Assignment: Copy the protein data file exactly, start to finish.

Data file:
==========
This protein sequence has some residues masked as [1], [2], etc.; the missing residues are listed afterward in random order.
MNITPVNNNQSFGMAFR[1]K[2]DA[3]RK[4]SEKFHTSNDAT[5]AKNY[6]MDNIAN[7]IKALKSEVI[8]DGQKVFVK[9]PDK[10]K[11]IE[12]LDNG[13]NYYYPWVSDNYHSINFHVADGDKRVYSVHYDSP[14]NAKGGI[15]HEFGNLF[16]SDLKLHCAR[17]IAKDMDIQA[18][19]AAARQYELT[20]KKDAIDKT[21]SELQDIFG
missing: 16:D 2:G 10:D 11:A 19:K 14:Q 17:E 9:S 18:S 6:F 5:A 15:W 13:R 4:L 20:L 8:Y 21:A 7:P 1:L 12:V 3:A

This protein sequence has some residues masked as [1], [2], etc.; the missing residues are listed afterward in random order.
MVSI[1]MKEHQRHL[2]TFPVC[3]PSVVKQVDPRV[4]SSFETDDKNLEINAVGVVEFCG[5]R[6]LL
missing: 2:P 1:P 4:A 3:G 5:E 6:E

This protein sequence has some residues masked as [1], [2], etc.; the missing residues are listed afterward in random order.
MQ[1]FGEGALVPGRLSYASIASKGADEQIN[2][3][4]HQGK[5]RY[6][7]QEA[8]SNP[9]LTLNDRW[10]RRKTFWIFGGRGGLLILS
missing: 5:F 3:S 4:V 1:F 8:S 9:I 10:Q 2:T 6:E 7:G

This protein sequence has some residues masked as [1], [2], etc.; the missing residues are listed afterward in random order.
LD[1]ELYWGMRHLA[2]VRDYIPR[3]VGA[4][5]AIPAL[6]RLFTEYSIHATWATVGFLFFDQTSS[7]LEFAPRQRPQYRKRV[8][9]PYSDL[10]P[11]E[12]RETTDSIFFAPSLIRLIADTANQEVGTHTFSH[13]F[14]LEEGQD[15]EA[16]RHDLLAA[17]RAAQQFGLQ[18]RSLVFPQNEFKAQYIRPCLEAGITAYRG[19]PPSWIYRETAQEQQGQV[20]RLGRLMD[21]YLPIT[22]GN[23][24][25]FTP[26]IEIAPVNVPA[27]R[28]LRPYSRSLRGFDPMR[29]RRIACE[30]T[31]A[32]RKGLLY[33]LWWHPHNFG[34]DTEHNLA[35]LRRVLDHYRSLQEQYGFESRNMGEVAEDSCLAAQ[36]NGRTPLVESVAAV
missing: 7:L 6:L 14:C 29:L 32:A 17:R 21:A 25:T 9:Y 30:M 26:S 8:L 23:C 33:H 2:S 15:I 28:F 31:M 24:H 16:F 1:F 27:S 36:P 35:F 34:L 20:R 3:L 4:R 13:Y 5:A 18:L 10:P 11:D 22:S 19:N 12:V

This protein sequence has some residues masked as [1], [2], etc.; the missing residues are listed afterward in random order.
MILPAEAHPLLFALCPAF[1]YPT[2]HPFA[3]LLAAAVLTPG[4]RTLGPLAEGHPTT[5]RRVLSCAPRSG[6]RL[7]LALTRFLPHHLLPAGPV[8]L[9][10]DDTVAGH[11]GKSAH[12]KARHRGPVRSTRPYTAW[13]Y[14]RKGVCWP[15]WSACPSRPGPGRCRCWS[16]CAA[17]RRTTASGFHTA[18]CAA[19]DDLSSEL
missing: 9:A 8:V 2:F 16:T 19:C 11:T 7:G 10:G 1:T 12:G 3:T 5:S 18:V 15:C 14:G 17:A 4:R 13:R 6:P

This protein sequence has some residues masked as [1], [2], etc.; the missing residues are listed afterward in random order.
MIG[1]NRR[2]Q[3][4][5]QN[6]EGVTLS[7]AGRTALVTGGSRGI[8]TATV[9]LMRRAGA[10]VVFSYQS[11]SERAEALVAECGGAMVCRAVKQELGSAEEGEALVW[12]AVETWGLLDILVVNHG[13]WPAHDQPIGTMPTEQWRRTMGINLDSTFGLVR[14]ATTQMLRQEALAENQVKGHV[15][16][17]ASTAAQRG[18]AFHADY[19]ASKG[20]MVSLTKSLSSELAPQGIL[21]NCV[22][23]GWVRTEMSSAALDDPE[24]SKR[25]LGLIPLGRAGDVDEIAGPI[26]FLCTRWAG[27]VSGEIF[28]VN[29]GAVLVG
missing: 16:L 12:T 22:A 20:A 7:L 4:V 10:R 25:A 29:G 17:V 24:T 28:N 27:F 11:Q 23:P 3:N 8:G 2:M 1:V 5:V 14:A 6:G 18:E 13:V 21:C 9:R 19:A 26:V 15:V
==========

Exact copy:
This protein sequence has some residues masked as [1], [2], etc.; the missing residues are listed afterward in random order.
MNITPVNNNQSFGMAFR[1]K[2]DA[3]RK[4]SEKFHTSNDAT[5]AKNY[6]MDNIAN[7]IKALKSEVI[8]DGQKVFVK[9]PDK[10]K[11]IE[12]LDNG[13]NYYYPWVSDNYHSINFHVADGDKRVYSVHYDSP[14]NAKGGI[15]HEFGNLF[16]SDLKLHCAR[17]IAKDMDIQA[18][19]AAARQYELT[20]KKDAIDKT[21]SELQDIFG
missing: 16:D 2:G 10:D 11:A 19:K 14:Q 17:E 9:S 18:S 6:F 5:A 15:W 13:R 4:L 20:L 8:Y 21:A 7:P 1:L 12:V 3:A

This protein sequence has some residues masked as [1], [2], etc.; the missing residues are listed afterward in random order.
MVSI[1]MKEHQRHL[2]TFPVC[3]PSVVKQVDPRV[4]SSFETDDKNLEINAVGVVEFCG[5]R[6]LL
missing: 2:P 1:P 4:A 3:G 5:E 6:E

This protein sequence has some residues masked as [1], [2], etc.; the missing residues are listed afterward in random order.
MQ[1]FGEGALVPGRLSYASIASKGADEQIN[2][3][4]HQGK[5]RY[6][7]QEA[8]SNP[9]LTLNDRW[10]RRKTFWIFGGRGGLLILS
missing: 5:F 3:S 4:V 1:F 8:S 9:I 10:Q 2:T 6:E 7:G

This protein sequence has some residues masked as [1], [2], etc.; the missing residues are listed afterward in random order.
LD[1]ELYWGMRHLA[2]VRDYIPR[3]VGA[4][5]AIPAL[6]RLFTEYSIHATWATVGFLFFDQTSS[7]LEFAPRQRPQYRKRV[8][9]PYSDL[10]P[11]E[12]RETTDSIFFAPSLIRLIADTANQEVGTHTFSH[13]F[14]LEEGQD[15]EA[16]RHDLLAA[17]RAAQQFGLQ[18]RSLVFPQNEFKAQYIRPCLEAGITAYRG[19]PPSWIYRETAQEQQGQV[20]RLGRLMD[21]YLPIT[22]GN[23][24][25]FTP[26]IEIAPVNVPA[27]R[28]LRPYSRSLRGFDPMR[29]RRIACE[30]T[31]A[32]RKGLLY[33]LWWHPHNFG[34]DTEHNLA[35]LRRVLDHYRSLQEQYGFESRNMGEVAEDSCLAAQ[36]NGRTPLVESVAAV
missing: 7:L 6:L 14:C 29:L 32:A 17:R 21:A 25:T 9:Y 30:M 26:S 8:L 23:C 33:H 2:S 15:I 28:F 31:M 24:H 16:F 1:F 27:S 36:P 35:F 34:L 20:R 3:L 4:R 13:Y 5:A 18:L 10:P 11:D 22:S 19:N 12:V

This protein sequence has some residues masked as [1], [2], etc.; the missing residues are listed afterward in random order.
MILPAEAHPLLFALCPAF[1]YPT[2]HPFA[3]LLAAAVLTPG[4]RTLGPLAEGHPTT[5]RRVLSCAPRSG[6]RL[7]LALTRFLPHHLLPAGPV[8]L[9][10]DDTVAGH[11]GKSAH[12]KARHRGPVRSTRPYTAW[13]Y[14]RKGVCWP[15]WSACPSRPGPGRCRCWS[16]CAA[17]RRTTASGFHTA[18]CAA[19]DDLSSEL
missing: 9:A 8:V 2:F 16:T 19:C 11:T 7:G 10:G 1:T 12:G 3:T 5:S 18:V 15:C 14:G 17:A 4:R 13:R 6:P

This protein sequence has some residues masked as [1], [2], etc.; the missing residues are listed afterward in random order.
MIG[1]NRR[2]Q[3][4][5]QN[6]EGVTLS[7]AGRTALVTGGSRGI[8]TATV[9]LMRRAGA[10]VVFSYQS[11]SERAEALVAECGGAMVCRAVKQELGSAEEGEALVW[12]AVETWGLLDILVVNHG[13]WPAHDQPIGTMPTEQWRRTMGINLDSTFGLVR[14]ATTQMLRQEALAENQVKGHV[15][16][17]ASTAAQRG[18]AFHADY[19]ASKG[20]MVSLTKSLSSELAPQGIL[21]NCV[22][23]GWVRTEMSSAALDDPE[24]SKR[25]LGLIPLGRAGDVDEIAGPI[26]FLCTRWAG[27]VSGEIF[28]VN[29]GAVLVG
missing: 16:L 12:T 22:A 20:A 7:L 4:V 10:R 25:A 29:G 17:V 24:T 28:N 27:F 11:Q 23:P 3:N 8:G 2:M 1:V 5:V 14:A 6:G 18:E 13:V 21:C 9:R 19:A 26:V 15:V